I work full time and am a single parent. I recently asked my manager if I could work flexi hours and was turned down. Then my daughter had a hospital appointment. I put in an afternoon holiday so I could take her and I was told I wasn’t allowed time off to take her to hospital as my boss was off and the office is not allowed to be un-manned – even though it is when I am at conferences. Where do I stand?
The question that you have posed raise a number of different issues. The first is the flexi hours request. It appears that this request was simply made orally and refused orally. You have not mentioned the age of your daughter, but I am presuming that she is under 16. This means that you have the right to make a formal request for flexible working. This should be in writing and give as much detail as possible on the reasons why you need to work flexibly and the hours that you are requesting. Even if you have been turned down orally, I would still suggest that a formal request is made, since this will trigger a formal process which has a timetable and which your boss should follow. Failure do so would result in your boss being in breach of the Flexible Working Regulations. If the boss refused out of hand this would also give you a right to claim. You might also be able to claim sex discrimination on the basis that you were treated less favourably, although this might be more difficult if your boss is a woman (not specified) and you are the only other employee.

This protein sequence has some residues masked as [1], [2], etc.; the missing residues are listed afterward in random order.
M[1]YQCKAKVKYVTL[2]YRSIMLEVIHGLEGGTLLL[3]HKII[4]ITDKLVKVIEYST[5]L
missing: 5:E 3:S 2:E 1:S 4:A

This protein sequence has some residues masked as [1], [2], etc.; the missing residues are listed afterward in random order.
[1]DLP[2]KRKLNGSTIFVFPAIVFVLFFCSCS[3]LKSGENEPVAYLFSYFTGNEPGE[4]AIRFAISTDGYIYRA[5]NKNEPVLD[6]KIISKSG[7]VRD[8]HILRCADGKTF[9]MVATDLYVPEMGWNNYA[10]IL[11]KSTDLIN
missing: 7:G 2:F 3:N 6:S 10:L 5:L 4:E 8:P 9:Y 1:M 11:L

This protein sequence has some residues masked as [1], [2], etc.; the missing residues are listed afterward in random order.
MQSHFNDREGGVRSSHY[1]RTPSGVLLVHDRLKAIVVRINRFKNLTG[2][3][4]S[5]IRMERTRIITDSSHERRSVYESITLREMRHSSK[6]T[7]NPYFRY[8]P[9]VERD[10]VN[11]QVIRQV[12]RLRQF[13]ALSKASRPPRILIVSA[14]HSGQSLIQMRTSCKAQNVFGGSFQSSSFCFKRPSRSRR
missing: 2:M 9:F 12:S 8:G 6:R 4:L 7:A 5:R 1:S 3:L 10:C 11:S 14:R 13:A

On the second issue of asking to take time off to deal with a hospital appointment, you are allowed to take emergency time off to deal with a dependant. I am not sure whether this was, however, an emergency and so I am assuming not but if so, you could raise this point. On the basis that it was a routine hospital appointment and your boss was out of the office so the office was unmanned, it would be the boss’s prerogative to refuse to grant the afternoon of holiday that you requested on this occasion. I appreciate your point about the office being unmanned when you were on a conference, but I still do not think that this would be enough of an argument for your boss to have to grant this holiday day. However, if the boss continued to do this on every occasion that you requested time off, such that it made it impossible for you to assist your daughter when necessary or take your contractual number of holiday days, you could argue that the way your boss is behaving is making it so difficult to work that it is eroding the trust and confidence between you. If this is the case, it may be enough to entitle you to resign and claim constructive dismissal (if you have over a year’s service). If this problem should continue and relations between your boss continue to be strained, I recommend seeking professional help. In the meantime, I would get in your formal request for flexible working.